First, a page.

Black Women Writers @ Southwestern University

An English / Feminist Studies / Race & Ethnicity Studies Course Blog

On and On

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*bear in mind I’m only halfway through the novel 🙂

I would like to discuss a quote present on the handout we received in class:

“Time, I want to learn to look at round clock and tell time.  No one ever show me.  I never tell Ms Rain I don’t know that” (Sapphire 88).

Let’s unpack this!  Although Kindred would like to have word with me, I think most would agree that time is the most static phenomena in our universe.  It can only move forward, and is the most dependable consistent component of our lives.  Even if it’s going to be shit, we will always have a future (until we die).  Time existed before life, and probably will continue after we are all gone.  Undoubtedly, it’s pretty important.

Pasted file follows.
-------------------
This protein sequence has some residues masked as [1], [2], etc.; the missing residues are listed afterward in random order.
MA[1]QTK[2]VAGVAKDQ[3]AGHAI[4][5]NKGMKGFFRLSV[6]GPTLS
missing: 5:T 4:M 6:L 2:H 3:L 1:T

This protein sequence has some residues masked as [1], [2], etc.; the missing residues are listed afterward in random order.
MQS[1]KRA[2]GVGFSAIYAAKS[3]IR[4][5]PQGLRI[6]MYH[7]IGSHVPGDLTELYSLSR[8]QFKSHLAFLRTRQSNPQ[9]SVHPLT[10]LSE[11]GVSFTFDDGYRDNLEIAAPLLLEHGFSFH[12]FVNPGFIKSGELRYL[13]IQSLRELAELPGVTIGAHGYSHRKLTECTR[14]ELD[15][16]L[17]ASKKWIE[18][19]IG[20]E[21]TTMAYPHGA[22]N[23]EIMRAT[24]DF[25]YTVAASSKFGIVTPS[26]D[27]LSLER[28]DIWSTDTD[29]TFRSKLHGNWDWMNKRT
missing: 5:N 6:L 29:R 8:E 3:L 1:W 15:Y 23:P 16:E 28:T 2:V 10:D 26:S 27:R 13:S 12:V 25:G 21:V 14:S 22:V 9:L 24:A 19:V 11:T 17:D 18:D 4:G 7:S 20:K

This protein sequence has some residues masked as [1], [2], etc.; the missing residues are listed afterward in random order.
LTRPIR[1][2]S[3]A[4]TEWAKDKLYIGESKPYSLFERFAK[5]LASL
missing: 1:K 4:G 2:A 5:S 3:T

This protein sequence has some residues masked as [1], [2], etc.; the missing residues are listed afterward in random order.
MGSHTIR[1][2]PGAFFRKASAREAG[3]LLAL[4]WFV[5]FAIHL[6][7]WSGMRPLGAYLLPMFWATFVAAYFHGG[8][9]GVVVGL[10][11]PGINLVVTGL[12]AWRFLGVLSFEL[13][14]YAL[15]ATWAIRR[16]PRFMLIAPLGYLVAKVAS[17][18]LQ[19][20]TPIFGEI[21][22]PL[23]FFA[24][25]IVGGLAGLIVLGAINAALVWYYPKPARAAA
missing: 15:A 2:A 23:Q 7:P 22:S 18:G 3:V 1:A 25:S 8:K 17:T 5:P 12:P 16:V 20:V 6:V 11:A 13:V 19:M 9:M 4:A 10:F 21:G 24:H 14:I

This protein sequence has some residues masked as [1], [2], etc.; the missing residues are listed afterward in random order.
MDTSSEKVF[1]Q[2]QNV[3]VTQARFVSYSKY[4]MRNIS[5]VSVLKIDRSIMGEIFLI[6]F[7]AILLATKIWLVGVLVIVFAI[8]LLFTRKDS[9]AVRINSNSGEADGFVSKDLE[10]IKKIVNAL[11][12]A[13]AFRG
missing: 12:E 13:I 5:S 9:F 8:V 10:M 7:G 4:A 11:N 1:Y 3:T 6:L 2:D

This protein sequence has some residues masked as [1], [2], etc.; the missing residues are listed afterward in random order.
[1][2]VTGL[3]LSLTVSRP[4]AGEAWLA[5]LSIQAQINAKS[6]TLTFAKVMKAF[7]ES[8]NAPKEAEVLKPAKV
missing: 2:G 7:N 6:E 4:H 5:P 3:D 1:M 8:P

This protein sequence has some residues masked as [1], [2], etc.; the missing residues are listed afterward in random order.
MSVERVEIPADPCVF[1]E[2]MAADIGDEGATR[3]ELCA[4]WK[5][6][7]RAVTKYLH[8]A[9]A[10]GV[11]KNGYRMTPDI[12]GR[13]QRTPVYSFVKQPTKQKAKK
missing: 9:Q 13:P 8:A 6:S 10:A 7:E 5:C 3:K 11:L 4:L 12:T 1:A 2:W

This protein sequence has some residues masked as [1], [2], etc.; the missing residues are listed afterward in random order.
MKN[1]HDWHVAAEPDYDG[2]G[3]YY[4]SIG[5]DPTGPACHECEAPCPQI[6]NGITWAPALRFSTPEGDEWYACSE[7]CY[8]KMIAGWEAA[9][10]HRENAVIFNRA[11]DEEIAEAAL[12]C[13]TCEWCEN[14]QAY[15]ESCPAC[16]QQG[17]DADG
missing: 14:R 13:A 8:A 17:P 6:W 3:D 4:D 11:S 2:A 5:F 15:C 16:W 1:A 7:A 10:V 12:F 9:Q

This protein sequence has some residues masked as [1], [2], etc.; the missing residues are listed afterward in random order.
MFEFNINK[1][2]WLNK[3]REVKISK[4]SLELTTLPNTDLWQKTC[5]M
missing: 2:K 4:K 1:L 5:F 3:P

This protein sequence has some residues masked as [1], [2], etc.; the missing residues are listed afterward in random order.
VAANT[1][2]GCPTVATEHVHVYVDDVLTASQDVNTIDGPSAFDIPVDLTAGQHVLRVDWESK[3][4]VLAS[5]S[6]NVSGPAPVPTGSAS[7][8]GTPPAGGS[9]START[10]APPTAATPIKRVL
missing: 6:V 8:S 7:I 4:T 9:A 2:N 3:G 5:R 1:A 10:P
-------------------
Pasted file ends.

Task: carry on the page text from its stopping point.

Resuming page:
Imagine you had no concept of time, only the relative purple to orange hue of the sky to guide your day.  Although Precious certainly can read a digital clock, the ability to decipher ticking hands into time is a skill lost on someone with no one to teach her one of the fundamentals of life.  Precious can’t look at a “round clock and tell time”, because no one ever took the time to care about her (Sapphire 88).  What could time represent to someone in Precious’s position?  Later, maybe, things will get better.  Maybe the AIDS will go away, maybe Precious will be the mom she always wanted, and maybe she will be genuinely loved by a child who wholeheartedly believes she is the greatest thing in the world.  You cannot realize hope, hold it in your hands and keep it in your pocket, because it is perpetually out there forward in time.  Hope can only exist in the future.

Time for Precious is the space to endure, an uncertain and clouded nether which could consist of a multitude of different life choices.  Maybe things will get better.  Only time will tell, and time can be tight-lipped

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